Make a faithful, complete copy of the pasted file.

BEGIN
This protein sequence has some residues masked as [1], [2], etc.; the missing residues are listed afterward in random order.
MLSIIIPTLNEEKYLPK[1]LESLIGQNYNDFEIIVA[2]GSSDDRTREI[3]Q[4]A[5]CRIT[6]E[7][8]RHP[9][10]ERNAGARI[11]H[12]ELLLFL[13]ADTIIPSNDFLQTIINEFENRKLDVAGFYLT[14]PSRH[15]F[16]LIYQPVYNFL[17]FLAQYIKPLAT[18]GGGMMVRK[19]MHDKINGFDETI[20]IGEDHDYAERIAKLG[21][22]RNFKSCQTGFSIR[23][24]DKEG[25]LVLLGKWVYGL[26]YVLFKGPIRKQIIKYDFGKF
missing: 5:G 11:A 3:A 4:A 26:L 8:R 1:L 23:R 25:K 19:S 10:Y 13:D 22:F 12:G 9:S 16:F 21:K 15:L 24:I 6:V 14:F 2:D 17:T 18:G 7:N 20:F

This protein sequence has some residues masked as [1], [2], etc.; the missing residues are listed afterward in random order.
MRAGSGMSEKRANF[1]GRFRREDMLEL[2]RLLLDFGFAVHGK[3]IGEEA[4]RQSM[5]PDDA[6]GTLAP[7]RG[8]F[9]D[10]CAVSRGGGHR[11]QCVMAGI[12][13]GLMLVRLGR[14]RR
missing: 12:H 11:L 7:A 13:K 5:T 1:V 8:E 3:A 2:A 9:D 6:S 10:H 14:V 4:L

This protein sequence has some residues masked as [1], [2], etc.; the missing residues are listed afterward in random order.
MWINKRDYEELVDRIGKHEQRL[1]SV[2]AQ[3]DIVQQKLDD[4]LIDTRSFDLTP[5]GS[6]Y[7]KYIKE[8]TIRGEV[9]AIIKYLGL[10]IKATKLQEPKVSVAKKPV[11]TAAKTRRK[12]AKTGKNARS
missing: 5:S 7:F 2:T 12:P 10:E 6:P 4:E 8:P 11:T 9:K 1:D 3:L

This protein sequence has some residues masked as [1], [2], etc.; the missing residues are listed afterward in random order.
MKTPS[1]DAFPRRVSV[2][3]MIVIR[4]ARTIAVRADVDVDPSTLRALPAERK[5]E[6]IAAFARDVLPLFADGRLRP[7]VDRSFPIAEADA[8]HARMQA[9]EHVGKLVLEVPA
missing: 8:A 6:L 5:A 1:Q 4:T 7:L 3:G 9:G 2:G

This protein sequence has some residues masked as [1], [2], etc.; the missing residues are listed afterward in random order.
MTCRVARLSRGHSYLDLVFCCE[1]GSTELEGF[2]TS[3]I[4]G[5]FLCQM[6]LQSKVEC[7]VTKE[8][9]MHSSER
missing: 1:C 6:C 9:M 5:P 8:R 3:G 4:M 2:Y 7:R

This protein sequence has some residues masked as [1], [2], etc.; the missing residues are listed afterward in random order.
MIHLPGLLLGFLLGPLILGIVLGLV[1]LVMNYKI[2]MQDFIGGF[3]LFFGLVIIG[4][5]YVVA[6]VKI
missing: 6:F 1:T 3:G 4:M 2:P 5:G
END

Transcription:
This protein sequence has some residues masked as [1], [2], etc.; the missing residues are listed afterward in random order.
MLSIIIPTLNEEKYLPK[1]LESLIGQNYNDFEIIVA[2]GSSDDRTREI[3]Q[4]A[5]CRIT[6]E[7][8]RHP[9][10]ERNAGARI[11]H[12]ELLLFL[13]ADTIIPSNDFLQTIINEFENRKLDVAGFYLT[14]PSRH[15]F[16]LIYQPVYNFL[17]FLAQYIKPLAT[18]GGGMMVRK[19]MHDKINGFDETI[20]IGEDHDYAERIAKLG[21][22]RNFKSCQTGFSIR[23][24]DKEG[25]LVLLGKWVYGL[26]YVLFKGPIRKQIIKYDFGKF
missing: 5:G 11:A 3:A 4:A 26:L 8:R 1:L 23:R 25:K 19:S 10:Y 13:D 22:F 12:G 9:S 16:F 21:K 15:L 24:I 6:V 14:F 2:D 17:T 18:G 7:N 20:F

This protein sequence has some residues masked as [1], [2], etc.; the missing residues are listed afterward in random order.
MRAGSGMSEKRANF[1]GRFRREDMLEL[2]RLLLDFGFAVHGK[3]IGEEA[4]RQSM[5]PDDA[6]GTLAP[7]RG[8]F[9]D[10]CAVSRGGGHR[11]QCVMAGI[12][13]GLMLVRLGR[14]RR
missing: 12:H 11:L 7:A 13:K 5:T 1:V 8:E 3:A 2:A 9:D 6:S 10:H 14:V 4:L

This protein sequence has some residues masked as [1], [2], etc.; the missing residues are listed afterward in random order.
MWINKRDYEELVDRIGKHEQRL[1]SV[2]AQ[3]DIVQQKLDD[4]LIDTRSFDLTP[5]GS[6]Y[7]KYIKE[8]TIRGEV[9]AIIKYLGL[10]IKATKLQEPKVSVAKKPV[11]TAAKTRRK[12]AKTGKNARS
missing: 5:S 7:F 2:T 12:P 10:E 6:P 4:E 8:P 11:T 9:K 1:D 3:L

This protein sequence has some residues masked as [1], [2], etc.; the missing residues are listed afterward in random order.
MKTPS[1]DAFPRRVSV[2][3]MIVIR[4]ARTIAVRADVDVDPSTLRALPAERK[5]E[6]IAAFARDVLPLFADGRLRP[7]VDRSFPIAEADA[8]HARMQA[9]EHVGKLVLEVPA
missing: 8:A 6:L 5:A 1:Q 4:T 7:L 3:G 9:G 2:G

This protein sequence has some residues masked as [1], [2], etc.; the missing residues are listed afterward in random order.
MTCRVARLSRGHSYLDLVFCCE[1]GSTELEGF[2]TS[3]I[4]G[5]FLCQM[6]LQSKVEC[7]VTKE[8][9]MHSSER
missing: 1:C 6:C 9:M 5:P 8:R 3:G 4:M 2:Y 7:R

This protein sequence has some residues masked as [1], [2], etc.; the missing residues are listed afterward in random order.
MIHLPGLLLGFLLGPLILGIVLGLV[1]LVMNYKI[2]MQDFIGGF[3]LFFGLVIIG[4][5]YVVA[6]VKI
missing: 6:F 1:T 3:G 4:M 2:P 5:G